Thursday, February 29, 2024

The Lost King libel action comes to court

I've blogged before about Richard Taylor's intention to sue the makers of the film The Lost King over the way he is represented in it. Taylor was deputy registrar of the University of Leicester at the time of the dig that found the remains of Richard III.

The case has now come to court.

BBC News reports:
Steve Coogan is being sued for libel by a university official who claims he was made to look "devious" and "weasel-like" in a film about the discovery of Richard III's remains.

Richard Taylor has started legal action against the comedian, who was a writer and producer of The Lost King.

Mr Taylor said he was unhappy about the way his character was portrayed.

The report goes on to give more detail: 

A hearing at the High Court, on Thursday, was told Mr Taylor was bringing legal action against Mr Coogan, his production company Baby Cow, and Pathé Productions.

William Bennett KC said his client Mr Taylor was presented as being "dismissive, patronising and misogynistic" towards Ms Langley.

In written submissions, the barrister said: "The relevant context is the 'good versus bad' narrative, which runs through the film.

"Ms Langley is portrayed as the gutsy underdog heroine struggling against opposition and the claimant as the arrogant villain.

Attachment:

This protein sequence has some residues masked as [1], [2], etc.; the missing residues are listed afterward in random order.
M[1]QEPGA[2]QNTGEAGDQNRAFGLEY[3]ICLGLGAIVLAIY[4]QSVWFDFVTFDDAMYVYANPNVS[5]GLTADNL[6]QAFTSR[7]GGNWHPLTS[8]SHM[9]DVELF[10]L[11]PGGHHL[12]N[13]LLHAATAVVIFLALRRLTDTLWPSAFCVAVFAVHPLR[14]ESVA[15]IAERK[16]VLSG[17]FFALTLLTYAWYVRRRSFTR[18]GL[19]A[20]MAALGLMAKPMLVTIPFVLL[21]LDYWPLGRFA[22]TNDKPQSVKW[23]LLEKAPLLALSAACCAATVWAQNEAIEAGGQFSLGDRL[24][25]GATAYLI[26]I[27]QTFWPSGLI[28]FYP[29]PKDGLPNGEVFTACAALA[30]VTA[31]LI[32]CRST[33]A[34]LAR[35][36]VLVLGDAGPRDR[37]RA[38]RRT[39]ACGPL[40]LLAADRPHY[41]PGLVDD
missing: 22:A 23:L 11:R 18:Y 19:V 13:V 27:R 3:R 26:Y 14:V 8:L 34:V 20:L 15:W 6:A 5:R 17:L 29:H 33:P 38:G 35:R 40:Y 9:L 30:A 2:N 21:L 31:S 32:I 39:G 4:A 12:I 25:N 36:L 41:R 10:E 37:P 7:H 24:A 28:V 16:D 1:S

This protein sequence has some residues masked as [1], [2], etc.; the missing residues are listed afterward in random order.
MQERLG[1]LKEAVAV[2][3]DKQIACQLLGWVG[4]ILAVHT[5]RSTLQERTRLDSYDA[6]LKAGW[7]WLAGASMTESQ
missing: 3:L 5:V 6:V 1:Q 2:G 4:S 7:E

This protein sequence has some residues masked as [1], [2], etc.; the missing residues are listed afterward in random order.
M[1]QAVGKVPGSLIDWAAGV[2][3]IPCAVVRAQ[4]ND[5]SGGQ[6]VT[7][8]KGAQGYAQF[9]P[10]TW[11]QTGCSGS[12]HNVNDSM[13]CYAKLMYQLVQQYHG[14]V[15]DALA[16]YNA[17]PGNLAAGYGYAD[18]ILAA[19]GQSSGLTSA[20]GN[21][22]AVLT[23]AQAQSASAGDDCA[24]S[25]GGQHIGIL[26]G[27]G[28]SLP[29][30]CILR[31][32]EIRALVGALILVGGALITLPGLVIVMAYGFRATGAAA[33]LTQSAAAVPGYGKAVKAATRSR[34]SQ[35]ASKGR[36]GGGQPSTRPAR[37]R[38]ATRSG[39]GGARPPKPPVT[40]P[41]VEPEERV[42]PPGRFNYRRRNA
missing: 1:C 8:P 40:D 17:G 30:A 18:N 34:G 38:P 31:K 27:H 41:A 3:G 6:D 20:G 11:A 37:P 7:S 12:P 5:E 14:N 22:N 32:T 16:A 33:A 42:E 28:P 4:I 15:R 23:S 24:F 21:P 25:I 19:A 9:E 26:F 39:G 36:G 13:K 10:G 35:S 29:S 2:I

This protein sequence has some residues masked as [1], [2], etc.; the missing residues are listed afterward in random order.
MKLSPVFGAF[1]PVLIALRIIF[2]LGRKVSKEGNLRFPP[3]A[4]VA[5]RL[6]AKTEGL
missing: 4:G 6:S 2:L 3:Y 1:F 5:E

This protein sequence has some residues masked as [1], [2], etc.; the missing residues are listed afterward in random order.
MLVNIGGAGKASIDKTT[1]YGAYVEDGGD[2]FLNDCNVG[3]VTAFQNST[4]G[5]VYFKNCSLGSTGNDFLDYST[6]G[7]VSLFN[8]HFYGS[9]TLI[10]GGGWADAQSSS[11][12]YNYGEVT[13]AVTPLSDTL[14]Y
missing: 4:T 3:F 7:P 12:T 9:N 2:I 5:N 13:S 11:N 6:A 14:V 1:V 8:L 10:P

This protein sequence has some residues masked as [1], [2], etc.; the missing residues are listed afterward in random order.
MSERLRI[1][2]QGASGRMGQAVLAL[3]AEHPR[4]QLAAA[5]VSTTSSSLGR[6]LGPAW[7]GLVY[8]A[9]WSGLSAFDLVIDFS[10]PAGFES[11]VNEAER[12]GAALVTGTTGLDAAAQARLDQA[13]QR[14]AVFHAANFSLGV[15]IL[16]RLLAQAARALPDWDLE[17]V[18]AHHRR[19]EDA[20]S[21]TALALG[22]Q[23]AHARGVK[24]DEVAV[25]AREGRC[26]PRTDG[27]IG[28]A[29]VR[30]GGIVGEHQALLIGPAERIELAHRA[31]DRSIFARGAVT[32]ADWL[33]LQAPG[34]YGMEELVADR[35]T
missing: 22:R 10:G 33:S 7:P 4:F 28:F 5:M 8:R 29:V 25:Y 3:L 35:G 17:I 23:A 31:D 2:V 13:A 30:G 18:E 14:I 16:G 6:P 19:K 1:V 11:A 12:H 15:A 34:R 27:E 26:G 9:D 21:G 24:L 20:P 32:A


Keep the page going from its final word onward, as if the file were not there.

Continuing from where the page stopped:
"He not only takes steps to make sure that people do not know about her role but takes the credit, which was rightfully hers, for himself and the university."

Mr Taylor, who is now chief operating officer at Loughborough University, was also shown as a "devious, weasel-like person" and a "suited bean-counter", Mr Bennett told the court.

The barrister later said Mr Taylor was portrayed as "mocking" Richard III's disability and "linking physical deformity with wickedness or moral failings".

Mr Bennett added: "It's a straightforward, plot-driven film where everything that is said and done matters."

Mr Coogan, who did not attend the hearing, and the two production companies are defending the libel claim.

 I don't know if it's possible to prejudice civil proceedings, but for now let my just say...

The case continues.

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